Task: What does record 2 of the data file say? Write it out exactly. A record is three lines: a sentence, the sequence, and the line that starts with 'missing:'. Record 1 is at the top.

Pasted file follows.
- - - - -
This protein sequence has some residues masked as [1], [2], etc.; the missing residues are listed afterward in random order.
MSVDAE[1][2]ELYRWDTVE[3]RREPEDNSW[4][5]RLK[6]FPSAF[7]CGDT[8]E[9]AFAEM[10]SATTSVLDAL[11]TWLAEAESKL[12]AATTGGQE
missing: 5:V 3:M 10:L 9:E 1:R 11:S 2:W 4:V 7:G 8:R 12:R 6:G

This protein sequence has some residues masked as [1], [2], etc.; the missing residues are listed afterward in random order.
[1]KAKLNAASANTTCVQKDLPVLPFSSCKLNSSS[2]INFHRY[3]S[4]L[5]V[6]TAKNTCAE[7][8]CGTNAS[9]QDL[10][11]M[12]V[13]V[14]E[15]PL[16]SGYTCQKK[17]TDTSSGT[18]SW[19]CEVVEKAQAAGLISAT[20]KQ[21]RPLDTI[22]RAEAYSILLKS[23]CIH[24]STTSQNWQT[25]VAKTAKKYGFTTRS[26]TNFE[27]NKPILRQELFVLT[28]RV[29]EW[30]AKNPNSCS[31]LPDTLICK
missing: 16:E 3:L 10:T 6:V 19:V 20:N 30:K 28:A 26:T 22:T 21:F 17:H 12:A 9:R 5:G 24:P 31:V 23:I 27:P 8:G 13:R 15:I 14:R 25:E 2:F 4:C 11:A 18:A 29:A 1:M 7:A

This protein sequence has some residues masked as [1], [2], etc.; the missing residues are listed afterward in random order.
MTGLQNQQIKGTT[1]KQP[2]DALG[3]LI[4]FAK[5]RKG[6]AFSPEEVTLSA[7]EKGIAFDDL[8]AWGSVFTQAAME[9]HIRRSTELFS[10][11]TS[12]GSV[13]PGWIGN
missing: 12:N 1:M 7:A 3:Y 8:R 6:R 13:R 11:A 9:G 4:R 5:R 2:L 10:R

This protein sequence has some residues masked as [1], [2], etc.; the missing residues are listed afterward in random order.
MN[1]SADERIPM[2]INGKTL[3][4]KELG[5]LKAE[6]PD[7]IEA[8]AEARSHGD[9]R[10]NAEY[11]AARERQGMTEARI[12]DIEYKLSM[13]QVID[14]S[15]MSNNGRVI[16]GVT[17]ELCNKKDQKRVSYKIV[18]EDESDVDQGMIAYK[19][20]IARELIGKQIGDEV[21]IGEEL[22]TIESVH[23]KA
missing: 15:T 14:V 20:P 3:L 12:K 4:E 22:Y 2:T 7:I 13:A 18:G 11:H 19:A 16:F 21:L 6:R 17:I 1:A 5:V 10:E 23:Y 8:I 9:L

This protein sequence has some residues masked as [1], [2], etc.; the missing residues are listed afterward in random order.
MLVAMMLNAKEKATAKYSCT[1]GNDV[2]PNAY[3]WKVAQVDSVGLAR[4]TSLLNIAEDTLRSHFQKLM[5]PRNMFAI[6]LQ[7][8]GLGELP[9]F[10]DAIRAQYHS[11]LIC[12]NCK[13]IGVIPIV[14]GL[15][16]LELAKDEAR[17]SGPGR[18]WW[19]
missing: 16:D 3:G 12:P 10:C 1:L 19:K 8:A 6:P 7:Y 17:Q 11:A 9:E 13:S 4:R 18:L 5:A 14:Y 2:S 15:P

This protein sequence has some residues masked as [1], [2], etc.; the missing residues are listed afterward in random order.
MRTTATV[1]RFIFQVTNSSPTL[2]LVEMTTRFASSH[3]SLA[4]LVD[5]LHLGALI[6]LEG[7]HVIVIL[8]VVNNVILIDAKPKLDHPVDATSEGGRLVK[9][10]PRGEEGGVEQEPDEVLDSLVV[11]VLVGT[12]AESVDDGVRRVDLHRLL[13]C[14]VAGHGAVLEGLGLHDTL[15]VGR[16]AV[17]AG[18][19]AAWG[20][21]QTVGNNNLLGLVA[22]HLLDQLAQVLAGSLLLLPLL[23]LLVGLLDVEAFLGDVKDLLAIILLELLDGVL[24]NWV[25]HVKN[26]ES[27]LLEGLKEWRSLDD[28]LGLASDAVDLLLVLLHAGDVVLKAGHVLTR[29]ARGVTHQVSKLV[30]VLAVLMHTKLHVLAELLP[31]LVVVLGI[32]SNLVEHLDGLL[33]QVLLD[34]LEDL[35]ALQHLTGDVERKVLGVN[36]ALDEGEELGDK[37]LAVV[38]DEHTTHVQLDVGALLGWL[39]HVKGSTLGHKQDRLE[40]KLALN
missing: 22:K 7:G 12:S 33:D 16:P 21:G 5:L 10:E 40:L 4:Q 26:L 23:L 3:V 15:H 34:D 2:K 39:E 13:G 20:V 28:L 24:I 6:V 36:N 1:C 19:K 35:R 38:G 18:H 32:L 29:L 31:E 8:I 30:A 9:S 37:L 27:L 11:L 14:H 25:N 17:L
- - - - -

This protein sequence has some residues masked as [1], [2], etc.; the missing residues are listed afterward in random order.
[1]KAKLNAASANTTCVQKDLPVLPFSSCKLNSSS[2]INFHRY[3]S[4]L[5]V[6]TAKNTCAE[7][8]CGTNAS[9]QDL[10][11]M[12]V[13]V[14]E[15]PL[16]SGYTCQKK[17]TDTSSGT[18]SW[19]CEVVEKAQAAGLISAT[20]KQ[21]RPLDTI[22]RAEAYSILLKS[23]CIH[24]STTSQNWQT[25]VAKTAKKYGFTTRS[26]TNFE[27]NKPILRQELFVLT[28]RV[29]EW[30]AKNPNSCS[31]LPDTLICK
missing: 16:E 3:L 10:T 6:V 19:V 20:N 30:K 28:A 26:T 22:T 21:F 17:H 12:A 9:R 5:G 24:P 31:V 23:I 27:P 8:G 13:R 15:I 14:R 25:E 2:F 4:C 11:A 18:A 29:A 1:M 7:A